By Jack Davis ’19
From their first day of high school to the last game they suit up for, every athlete works in their respective sports with the goal of a starting position.
“A lot of playing time in games is determined by effort and performance in practice,” said varsity basketball assistant coach Mr. Austin Pidgeon ’08. “I think coaches always evaluate players during practices even before they have tryouts.”
“A lot of things like attitude, chemistry with the team and obviously performance in the specific sport [determine a starting lineup],” he added.
Head basketball coach Mr. Matt Hooten said a variety of factors play a role in starting lineup decisions, including practices, individual performances and the way a collective group of players perform with each other.
Mr. Hooten said that lineups are subject to the opponent’s strengths and weaknesses.
“This year, we switched off between man and zone, so sometimes we made decisions on lineups based on which type of defense we were playing,” he said.
“This year, we started at least eight guys three different times … we had a lot of different guys moving in and out of the lineup this year,” Mr. Hooten added.
Freshman football head coach Mr. Scott Heideman, who has previously coached varsity football as an assistant, said that being a fit was an important factor in determining the depth chart.
“The keys to go into the starting lineup, I would say in any sport, but particularly in football, is that you are putting the best kids at the spot that you can put there,” Mr. Heideman said.
However, high-potential and athletic players can still find their way onto the field as a rotational piece.
“Sometimes, obviously, you feel there’s an athlete who has a lot of potential,” Mr. Heideman said. “With a good field of vision, good agility, good footwork and good technique, who might not be in a position to play behind guys that are better than him but is good enough to have to kind of move around and find a spot for him.”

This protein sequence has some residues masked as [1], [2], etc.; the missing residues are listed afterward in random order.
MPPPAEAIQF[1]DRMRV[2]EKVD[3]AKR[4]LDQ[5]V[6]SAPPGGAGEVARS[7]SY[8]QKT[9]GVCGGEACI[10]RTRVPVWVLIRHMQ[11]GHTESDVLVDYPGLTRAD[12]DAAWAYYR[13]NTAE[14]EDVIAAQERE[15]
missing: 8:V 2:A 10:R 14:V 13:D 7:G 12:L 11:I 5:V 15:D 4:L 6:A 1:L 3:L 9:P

Mr. Heideman said that he enjoys the challenge of finding the right blend of players.
“I think that’s kind of what I enjoy most about football is that challenge of putting the 11 best players on the field together and learning as you go through the season if that changes by the progress of the other athletes,” he said.
After an athlete spends multiple years in a program, it is a common thought that their hard work could be rewarded with playing time when they’re an upperclassman.
However, Mr. Pidgeon said that the basketball team doesn’t necessarily take seniority into account.
“I can’t speak for all coaches in all programs, but with the basketball program, seniority is not necessarily a factor,” Mr. Pidgeon said. “I think the best players play regardless of grade level.”
Mr. Hooten also said that seniority isn’t a determining factor when lineups are finalized.
“Certainly, we’re going to look at guys who have been in our program and at the varsity level for a longer period,” Mr. Hooten said. “But at the end of the day, we’re looking for the combinations that are going to work the best for us.”
“We had seven returning varsity players this year, but one of our starters was very consistently coming from the JV team last year,” he added. “It’s certainly something we look at, but not a determining factor.”
Mr. Heideman said that in the case of position-battle ties, the edge goes to seniority.
“I think, to be honest, seniority would be a factor for me if two guys with equal talent were competing for the same spot,” he said. “I would give favor to the upperclassmen at that point.”